SINGAPORE - Business schools in Singapore are ranked among the top 50 in the Financial Times' (FT) annual global ranking of Master of Business Administration (MBA) programmes, released on Monday (Jan 29).
The National University of Singapore (NUS) Business School MBA programme jumps eight places to rank 18th globally; while Nanyang Technological University's (NTU) Nanyang Business School is in 22nd place, up from 24th last year.
Meanwhile, the Singapore Management University (SMU) Lee Kong Chian School of Business (LKCSB) which participated in the ranking for the first time this year, is placed 49th - the highest of four newly ranked MBAs. The other new entrants are all from Europe.
Insead, which has a campus in Singapore and came out tops for the past two years fell one spot to rank second this year, while the Stanford Graduate School of Business was named the world's best business school in 2018. This is the second time that Stanford has headed the ranking, six years after it first topped the table.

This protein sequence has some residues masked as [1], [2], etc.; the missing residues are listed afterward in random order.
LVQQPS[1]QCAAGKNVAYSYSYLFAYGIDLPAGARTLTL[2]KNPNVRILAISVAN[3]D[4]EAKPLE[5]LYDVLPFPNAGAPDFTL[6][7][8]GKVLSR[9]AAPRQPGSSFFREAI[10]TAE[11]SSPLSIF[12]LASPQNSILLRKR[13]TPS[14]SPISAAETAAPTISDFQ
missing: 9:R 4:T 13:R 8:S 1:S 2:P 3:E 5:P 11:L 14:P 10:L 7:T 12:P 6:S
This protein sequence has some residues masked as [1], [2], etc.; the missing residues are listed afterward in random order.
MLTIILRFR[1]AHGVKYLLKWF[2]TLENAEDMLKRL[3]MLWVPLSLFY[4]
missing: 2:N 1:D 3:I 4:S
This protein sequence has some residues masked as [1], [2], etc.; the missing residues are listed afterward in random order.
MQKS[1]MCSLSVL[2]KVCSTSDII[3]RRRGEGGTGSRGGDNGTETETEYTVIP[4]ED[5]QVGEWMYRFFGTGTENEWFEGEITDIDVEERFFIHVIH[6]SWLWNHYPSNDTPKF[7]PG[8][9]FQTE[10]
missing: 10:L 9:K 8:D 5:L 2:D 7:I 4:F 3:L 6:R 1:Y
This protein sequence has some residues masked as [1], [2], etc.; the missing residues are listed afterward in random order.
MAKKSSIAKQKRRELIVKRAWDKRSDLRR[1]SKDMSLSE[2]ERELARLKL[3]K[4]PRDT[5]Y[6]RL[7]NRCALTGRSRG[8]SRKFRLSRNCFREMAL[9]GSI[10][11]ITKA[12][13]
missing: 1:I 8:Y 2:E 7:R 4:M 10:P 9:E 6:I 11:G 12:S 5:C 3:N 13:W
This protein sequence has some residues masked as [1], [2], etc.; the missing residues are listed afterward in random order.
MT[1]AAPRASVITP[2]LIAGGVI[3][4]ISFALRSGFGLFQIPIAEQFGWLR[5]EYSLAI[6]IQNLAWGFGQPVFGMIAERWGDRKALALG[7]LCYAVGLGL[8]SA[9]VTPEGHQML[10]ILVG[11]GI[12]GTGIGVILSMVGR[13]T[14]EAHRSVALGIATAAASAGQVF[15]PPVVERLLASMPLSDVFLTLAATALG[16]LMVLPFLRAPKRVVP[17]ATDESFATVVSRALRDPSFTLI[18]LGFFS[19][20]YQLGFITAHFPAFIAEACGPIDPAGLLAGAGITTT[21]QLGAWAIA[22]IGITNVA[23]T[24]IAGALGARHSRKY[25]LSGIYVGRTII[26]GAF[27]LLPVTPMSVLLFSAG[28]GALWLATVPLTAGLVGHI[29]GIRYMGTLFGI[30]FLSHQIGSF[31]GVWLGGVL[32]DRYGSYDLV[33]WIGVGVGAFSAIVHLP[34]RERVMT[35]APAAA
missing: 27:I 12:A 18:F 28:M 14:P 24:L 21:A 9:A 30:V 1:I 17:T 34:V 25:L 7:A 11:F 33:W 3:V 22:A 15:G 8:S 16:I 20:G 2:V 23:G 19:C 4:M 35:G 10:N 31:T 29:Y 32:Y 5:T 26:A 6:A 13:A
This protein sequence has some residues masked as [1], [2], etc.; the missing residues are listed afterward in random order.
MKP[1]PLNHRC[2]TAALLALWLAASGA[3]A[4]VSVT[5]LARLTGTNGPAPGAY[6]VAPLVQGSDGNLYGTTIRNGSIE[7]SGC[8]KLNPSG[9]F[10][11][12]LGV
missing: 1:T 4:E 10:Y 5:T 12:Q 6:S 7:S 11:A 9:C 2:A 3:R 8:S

The Wharton School of University of Pennsylvania remains third, while London Business School moved up to fourth from sixth last year with the top British MBA. Harvard Business School dropped to fifth place, its lowest rank since 2008.
Interestingly, two-year MBA programmes occupy nine out of the top 10 places, with the exception of Insead's one-year programme.
The FT ranking is based on surveys of business schools and their graduates from three years ago. MBA programmes are assessed according to career progression of their alumni, schools' idea generation, and the diversity of students and faculties.
Among others, salaries and salary increases are one of the most heavily-weighted ranking criteria.
Stanford's alumni led the way thanks to a signfiicant salary boost, which was up nearly US$20,000, or 114 per cent to US$214,742. This is the highest average salary (not adjusted for inflation) since the inaugural ranking in 1999.
Locally, an NUS MBA graduate earns an average salary of US$143,917, with a post-graduation salary increase of 134 per cent, while an NTU graduate would be making US$132,288, with a salary increase of 125 per cent, according to the survey.
SMU's MBA alumni also experienced a 134 per cent increase in salary to US$112,173 after graduation.
In terms of offering good value for money, NTU came in 29th globally. NUS is ranked 32nd, followed by SMU in the 37th spot.